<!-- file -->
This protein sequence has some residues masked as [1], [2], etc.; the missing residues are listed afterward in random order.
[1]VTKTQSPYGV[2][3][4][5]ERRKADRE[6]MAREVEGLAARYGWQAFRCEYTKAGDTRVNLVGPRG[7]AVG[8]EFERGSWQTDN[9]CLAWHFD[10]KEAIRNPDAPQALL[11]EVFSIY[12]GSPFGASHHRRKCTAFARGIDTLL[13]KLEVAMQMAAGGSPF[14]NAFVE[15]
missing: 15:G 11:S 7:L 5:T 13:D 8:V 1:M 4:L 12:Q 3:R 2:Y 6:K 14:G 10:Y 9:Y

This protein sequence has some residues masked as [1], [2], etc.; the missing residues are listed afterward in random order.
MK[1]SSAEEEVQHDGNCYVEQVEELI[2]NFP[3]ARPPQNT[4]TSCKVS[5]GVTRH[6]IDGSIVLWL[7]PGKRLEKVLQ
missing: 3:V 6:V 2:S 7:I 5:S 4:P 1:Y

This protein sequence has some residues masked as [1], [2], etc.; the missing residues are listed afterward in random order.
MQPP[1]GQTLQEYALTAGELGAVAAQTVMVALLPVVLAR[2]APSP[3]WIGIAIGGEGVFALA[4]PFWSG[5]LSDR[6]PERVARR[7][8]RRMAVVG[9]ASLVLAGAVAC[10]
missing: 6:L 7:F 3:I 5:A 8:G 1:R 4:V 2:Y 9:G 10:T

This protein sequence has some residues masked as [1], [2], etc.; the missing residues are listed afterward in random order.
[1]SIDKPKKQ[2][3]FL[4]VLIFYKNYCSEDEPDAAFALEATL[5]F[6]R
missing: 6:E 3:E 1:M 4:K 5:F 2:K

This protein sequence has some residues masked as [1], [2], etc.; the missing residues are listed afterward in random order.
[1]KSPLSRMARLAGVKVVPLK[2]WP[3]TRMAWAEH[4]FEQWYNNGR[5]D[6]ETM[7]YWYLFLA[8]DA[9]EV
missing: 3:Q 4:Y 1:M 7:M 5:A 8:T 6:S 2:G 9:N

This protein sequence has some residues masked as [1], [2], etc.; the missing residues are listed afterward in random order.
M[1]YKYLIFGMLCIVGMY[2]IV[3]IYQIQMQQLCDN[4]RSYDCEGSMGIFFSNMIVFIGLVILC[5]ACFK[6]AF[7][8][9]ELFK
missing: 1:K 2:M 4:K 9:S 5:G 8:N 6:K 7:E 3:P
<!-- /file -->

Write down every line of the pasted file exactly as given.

This protein sequence has some residues masked as [1], [2], etc.; the missing residues are listed afterward in random order.
[1]VTKTQSPYGV[2][3][4][5]ERRKADRE[6]MAREVEGLAARYGWQAFRCEYTKAGDTRVNLVGPRG[7]AVG[8]EFERGSWQTDN[9]CLAWHFD[10]KEAIRNPDAPQALL[11]EVFSIY[12]GSPFGASHHRRKCTAFARGIDTLL[13]KLEVAMQMAAGGSPF[14]NAFVE[15]
missing: 15:G 11:S 7:L 5:T 13:D 8:V 1:M 4:L 12:Q 3:R 2:Y 6:K 14:G 10:Y 9:Y

This protein sequence has some residues masked as [1], [2], etc.; the missing residues are listed afterward in random order.
MK[1]SSAEEEVQHDGNCYVEQVEELI[2]NFP[3]ARPPQNT[4]TSCKVS[5]GVTRH[6]IDGSIVLWL[7]PGKRLEKVLQ
missing: 3:V 6:V 2:S 7:I 5:S 4:P 1:Y

This protein sequence has some residues masked as [1], [2], etc.; the missing residues are listed afterward in random order.
MQPP[1]GQTLQEYALTAGELGAVAAQTVMVALLPVVLAR[2]APSP[3]WIGIAIGGEGVFALA[4]PFWSG[5]LSDR[6]PERVARR[7][8]RRMAVVG[9]ASLVLAGAVAC[10]
missing: 6:L 7:F 3:I 5:A 8:G 1:R 4:V 2:Y 9:G 10:T

This protein sequence has some residues masked as [1], [2], etc.; the missing residues are listed afterward in random order.
[1]SIDKPKKQ[2][3]FL[4]VLIFYKNYCSEDEPDAAFALEATL[5]F[6]R
missing: 6:E 3:E 1:M 4:K 5:F 2:K

This protein sequence has some residues masked as [1], [2], etc.; the missing residues are listed afterward in random order.
[1]KSPLSRMARLAGVKVVPLK[2]WP[3]TRMAWAEH[4]FEQWYNNGR[5]D[6]ETM[7]YWYLFLA[8]DA[9]EV
missing: 3:Q 4:Y 1:M 7:M 5:A 8:T 6:S 2:G 9:N

This protein sequence has some residues masked as [1], [2], etc.; the missing residues are listed afterward in random order.
M[1]YKYLIFGMLCIVGMY[2]IV[3]IYQIQMQQLCDN[4]RSYDCEGSMGIFFSNMIVFIGLVILC[5]ACFK[6]AF[7][8][9]ELFK
missing: 1:K 2:M 4:K 9:S 5:G 8:N 6:K 7:E 3:P